- The Washington Times - Tuesday, September 2, 2003

ALASKA

Extreme tides beach beluga whales

ANCHORAGE — Two dead beluga whales washed ashore last week after dozens of the animals were temporarily stranded on mud flats during extreme low tides.

The dead whales apparently were among 46 grounded for several hours Thursday along the shore of Turnagain Arm, about 40 miles southeast of Anchorage.

The survivors swam out with the high tide, said Barbara Mahoney, a biologist with the National Marine Fisheries Service. Alaska Native hunters salvaged blubber under an agreement with fisheries officials.

Necropsies were planned on the whales’ internal organs and other parts.

The beluga whales probably were feeding on silver salmon passing through Cook Inlet when tides went out farther than usual, Miss Mahoney said.

NEW YORK

Funeral planned for last 9/11 firefighter

NEW YORK — A single vial of blood will be buried to mark the funeral next week of New York firefighter Michael Ragusa, almost two years after he was killed in the terrorist attacks on the World Trade Center.

Mr. Ragusa will become the last of the 343 firefighters who died in the September 11 attacks to have a formal service in his memory.

Like more than 1,000 other families, Mr. Ragusa’s relatives waited for two years in the hope of a call from the city medical examiner to say that remains of the 29-year-old had been identified. But the call never came, and his mother said Sunday that the time had come to accept reality. “You come to realize you cannot do this to yourself forever; this could go on for years,” Dee Ragusa said. “He’s gone.”

A coffin containing the vial of Mr. Ragusa’s blood, a donation he had made to a bone marrow center, will be buried Sept. 8.

ARIZONA

Fence to keep people from crossing border

NACO — A Marine unit is building a nearly half-mile-long fence to keep people from crossing an area of the U.S.-Mexico border near Naco, military officials say.

The fence will be 12 feet tall and will be made of steel posts placed about 8 inches apart. It’s designed to allow water to pass through while stopping people and vehicles.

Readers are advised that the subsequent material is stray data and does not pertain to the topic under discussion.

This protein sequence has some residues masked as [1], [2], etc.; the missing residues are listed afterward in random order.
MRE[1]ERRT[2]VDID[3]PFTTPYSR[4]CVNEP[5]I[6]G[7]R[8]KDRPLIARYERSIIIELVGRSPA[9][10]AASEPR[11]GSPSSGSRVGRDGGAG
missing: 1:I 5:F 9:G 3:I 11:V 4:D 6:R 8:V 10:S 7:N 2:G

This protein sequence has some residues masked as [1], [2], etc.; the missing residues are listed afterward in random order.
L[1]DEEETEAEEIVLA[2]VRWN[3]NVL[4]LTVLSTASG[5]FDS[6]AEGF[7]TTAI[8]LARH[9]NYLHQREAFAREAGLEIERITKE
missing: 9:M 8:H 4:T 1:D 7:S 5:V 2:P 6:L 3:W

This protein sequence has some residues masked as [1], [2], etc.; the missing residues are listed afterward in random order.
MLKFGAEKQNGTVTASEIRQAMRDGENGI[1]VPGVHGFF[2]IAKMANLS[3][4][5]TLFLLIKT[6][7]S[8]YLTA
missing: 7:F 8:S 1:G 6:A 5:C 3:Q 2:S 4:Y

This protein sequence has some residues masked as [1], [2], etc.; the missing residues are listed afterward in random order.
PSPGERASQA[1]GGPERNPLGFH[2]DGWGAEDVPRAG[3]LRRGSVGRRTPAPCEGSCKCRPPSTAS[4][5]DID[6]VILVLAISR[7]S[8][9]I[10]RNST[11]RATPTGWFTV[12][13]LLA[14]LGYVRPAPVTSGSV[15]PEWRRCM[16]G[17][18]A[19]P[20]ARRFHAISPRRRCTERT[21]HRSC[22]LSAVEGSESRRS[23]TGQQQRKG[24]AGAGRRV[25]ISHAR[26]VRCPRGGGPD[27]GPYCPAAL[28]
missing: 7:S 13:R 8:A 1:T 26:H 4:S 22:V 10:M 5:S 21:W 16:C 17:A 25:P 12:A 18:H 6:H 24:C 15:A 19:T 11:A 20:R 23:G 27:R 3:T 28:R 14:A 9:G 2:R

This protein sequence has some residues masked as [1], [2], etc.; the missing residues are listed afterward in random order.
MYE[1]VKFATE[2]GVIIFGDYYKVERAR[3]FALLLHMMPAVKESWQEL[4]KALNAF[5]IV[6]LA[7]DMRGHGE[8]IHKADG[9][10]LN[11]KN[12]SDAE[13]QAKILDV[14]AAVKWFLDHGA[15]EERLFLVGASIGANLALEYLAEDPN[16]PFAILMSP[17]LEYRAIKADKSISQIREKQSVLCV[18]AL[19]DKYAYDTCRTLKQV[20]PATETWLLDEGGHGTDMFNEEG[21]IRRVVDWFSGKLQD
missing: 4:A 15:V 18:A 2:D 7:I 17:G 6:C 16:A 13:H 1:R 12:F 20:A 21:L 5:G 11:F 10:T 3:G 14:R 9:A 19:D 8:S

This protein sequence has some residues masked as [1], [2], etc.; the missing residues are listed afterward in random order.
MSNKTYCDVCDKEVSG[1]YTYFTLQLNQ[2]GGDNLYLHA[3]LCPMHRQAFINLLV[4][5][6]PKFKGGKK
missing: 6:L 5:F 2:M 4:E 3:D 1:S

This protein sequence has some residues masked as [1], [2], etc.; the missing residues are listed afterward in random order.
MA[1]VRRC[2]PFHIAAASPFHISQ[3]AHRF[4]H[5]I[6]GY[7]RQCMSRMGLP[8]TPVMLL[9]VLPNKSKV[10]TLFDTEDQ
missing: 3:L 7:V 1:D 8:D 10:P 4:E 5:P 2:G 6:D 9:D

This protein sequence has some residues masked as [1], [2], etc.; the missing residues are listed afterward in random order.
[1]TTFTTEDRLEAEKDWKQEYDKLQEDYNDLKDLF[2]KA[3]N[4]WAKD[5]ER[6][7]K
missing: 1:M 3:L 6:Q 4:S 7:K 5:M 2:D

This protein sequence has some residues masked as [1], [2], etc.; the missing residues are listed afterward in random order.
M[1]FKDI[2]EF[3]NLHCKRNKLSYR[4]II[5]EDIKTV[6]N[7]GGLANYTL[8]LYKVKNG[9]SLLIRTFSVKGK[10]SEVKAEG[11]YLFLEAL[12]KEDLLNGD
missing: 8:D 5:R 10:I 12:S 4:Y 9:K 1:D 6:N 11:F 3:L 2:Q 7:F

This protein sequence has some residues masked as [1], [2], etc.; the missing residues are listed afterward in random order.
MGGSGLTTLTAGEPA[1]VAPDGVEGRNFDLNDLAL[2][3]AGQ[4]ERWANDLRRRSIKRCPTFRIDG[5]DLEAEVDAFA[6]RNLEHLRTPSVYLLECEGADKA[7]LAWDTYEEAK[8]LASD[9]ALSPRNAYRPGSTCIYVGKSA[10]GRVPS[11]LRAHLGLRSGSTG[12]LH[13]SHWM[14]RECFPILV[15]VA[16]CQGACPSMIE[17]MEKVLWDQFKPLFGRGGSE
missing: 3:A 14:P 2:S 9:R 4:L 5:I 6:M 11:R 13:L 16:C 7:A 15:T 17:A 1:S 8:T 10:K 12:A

DELAWARE

Bill of Rights to return home

DOVER — Delaware’s original copy of the Bill of Rights is coming home.

The state recently began accepting bids from companies to create a special case to house and protect the document when it’s displayed at the Delaware Public Archives building in Dover later this year.

The 212-year-old document containing the first 10 amendments to the U.S. Constitution — and two rejected amendments — is scheduled to be displayed every year from Delaware Day on Dec. 7 to the Fourth of July.

Unlike the other 13 states that ratified the Bill of Rights in 1791, Delaware didn’t keep its copy. State legislators instead noted their approval on the 30-by-40-inch document itself and sent it back to Washington. Delaware officials began pressing federal officials in 2001 for the document’s return.

HAWAII

Jimena weakens, becomes tropical storm

HONOLULU — Hurricane Jimena weakened and was downgraded to a tropical storm yesterday, missing the Hawaiian Islands but still causing high surf and heavy rain.

The weather put a damper on Labor Day beach plans for residents and tourists along the eastern and southern shores of Hawaii, also known as the Big Island. Beaches remained closed because of rough waves and rip currents. Surf was running 8 to 12 feet high, with 15-foot waves still possible.

Scattered power outages affected a few thousand people, with the largest blacking out 1,300 customers in the rural Volcano and Glenwood communities.

At 4 p.m. EDT, the National Weather Service estimated that the storm was centered about 225 miles south-southwest of the island’s main city of Hilo.

KENTUCKY

Troops in Iraq get baseball equipment

LOUISVILLE — A U.S. soldier stationed in Qatar wanted to bring his national pastime to the Middle East, so he decided to ask the makers of the Louisville Slugger bat for help.

First Lt. Derek Root sent an e-mail from Al Udeid Air Base in Qatar to the Louisville Slugger Museum to request baseball equipment for his comrades.

“We would love to have a few wood bats shipped here to boost our troops’ morale in time for the playoffs,” Lt. Root, with the Air Force’s 379th Air Expeditionary Wing, wrote the museum. “Could you help us bring a slice of Americana to the Persian Gulf region?”

Hillerich and Bradsby Co., makers of the world-renowned bats, happily obliged.

A shipment of dozens of baseball bats, balls, batting and fielding gloves, and sunglasses is being sent to Qatar and two bases in Iraq, said Rick Redman, the company’s vice president of corporate communications.

MINNESOTA

Authorities shut down girls’ pop stand

ST. PAUL — Two young sisters had to can their business after orders from authorities, who said the girls can’t peddle pop without a permit.

Mikaela Ziegler, 7, and her 4-year-old sister, Annika, were selling refreshments last week near the State Fairgrounds when an inspector from the city’s Office of License, Inspections and Environmental Protection arrived.